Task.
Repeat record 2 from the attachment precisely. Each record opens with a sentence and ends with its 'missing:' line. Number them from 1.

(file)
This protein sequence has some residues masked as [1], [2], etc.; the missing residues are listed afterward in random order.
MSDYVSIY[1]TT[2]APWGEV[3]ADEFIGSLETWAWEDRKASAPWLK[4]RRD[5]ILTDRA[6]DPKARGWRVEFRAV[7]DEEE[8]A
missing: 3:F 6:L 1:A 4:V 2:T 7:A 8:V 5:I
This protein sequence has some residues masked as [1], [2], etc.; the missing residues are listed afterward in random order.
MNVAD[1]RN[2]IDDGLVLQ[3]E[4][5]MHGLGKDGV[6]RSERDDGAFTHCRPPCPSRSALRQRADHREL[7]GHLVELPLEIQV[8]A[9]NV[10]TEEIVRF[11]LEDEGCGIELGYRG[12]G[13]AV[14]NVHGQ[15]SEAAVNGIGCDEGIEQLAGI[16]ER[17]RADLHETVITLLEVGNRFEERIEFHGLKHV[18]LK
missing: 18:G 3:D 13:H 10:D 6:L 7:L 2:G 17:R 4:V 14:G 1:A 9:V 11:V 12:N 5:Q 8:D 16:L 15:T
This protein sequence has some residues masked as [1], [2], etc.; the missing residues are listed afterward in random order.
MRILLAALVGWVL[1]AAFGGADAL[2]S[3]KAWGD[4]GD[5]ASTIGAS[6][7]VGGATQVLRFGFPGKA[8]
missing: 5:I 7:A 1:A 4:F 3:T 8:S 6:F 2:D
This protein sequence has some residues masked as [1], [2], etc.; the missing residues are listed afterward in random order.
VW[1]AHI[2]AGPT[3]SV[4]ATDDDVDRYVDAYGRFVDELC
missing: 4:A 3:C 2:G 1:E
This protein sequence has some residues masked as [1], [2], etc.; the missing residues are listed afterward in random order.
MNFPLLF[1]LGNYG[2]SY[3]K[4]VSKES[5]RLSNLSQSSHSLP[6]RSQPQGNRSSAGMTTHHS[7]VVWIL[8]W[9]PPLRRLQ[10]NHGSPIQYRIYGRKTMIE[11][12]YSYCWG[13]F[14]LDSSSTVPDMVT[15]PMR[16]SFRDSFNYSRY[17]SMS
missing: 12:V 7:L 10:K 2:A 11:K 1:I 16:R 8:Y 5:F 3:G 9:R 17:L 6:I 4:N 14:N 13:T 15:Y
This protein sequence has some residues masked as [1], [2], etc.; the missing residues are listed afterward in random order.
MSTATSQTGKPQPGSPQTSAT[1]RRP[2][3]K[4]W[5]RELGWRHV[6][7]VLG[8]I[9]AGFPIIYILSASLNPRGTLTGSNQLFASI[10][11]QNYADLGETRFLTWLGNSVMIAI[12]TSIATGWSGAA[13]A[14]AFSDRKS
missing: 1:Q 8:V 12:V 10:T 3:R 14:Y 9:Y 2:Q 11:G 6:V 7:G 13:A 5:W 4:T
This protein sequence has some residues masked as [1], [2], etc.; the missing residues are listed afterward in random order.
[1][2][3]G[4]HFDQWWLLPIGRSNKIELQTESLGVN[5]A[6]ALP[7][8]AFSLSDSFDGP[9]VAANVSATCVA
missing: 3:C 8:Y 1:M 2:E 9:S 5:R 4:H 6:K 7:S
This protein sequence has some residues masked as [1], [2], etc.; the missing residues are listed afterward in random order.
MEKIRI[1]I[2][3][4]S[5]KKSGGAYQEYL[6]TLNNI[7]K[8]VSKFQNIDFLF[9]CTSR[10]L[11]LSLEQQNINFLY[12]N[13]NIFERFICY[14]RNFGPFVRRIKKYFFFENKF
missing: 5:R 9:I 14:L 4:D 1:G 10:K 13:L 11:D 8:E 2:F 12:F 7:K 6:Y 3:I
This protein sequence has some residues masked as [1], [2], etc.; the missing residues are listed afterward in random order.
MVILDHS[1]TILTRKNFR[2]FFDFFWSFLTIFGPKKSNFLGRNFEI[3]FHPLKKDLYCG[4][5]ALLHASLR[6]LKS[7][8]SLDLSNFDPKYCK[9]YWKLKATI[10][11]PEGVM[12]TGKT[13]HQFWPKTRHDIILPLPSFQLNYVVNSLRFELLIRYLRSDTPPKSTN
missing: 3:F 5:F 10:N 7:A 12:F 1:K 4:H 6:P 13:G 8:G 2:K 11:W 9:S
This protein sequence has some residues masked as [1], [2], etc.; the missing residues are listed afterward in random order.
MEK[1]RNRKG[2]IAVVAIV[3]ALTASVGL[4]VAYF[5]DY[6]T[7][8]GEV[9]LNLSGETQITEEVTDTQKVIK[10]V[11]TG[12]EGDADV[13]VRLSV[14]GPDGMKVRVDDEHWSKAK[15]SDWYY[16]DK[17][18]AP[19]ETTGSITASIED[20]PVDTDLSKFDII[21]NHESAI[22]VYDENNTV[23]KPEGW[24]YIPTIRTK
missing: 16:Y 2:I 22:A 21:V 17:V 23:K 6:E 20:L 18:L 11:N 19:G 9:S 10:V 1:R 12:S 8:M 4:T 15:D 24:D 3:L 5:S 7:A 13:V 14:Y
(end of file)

This protein sequence has some residues masked as [1], [2], etc.; the missing residues are listed afterward in random order.
MNVAD[1]RN[2]IDDGLVLQ[3]E[4][5]MHGLGKDGV[6]RSERDDGAFTHCRPPCPSRSALRQRADHREL[7]GHLVELPLEIQV[8]A[9]NV[10]TEEIVRF[11]LEDEGCGIELGYRG[12]G[13]AV[14]NVHGQ[15]SEAAVNGIGCDEGIEQLAGI[16]ER[17]RADLHETVITLLEVGNRFEERIEFHGLKHV[18]LK
missing: 18:G 3:D 13:H 10:D 6:L 7:L 2:G 17:R 4:V 14:G 1:A 9:V 11:V 12:N 5:Q 8:D 16:L 15:T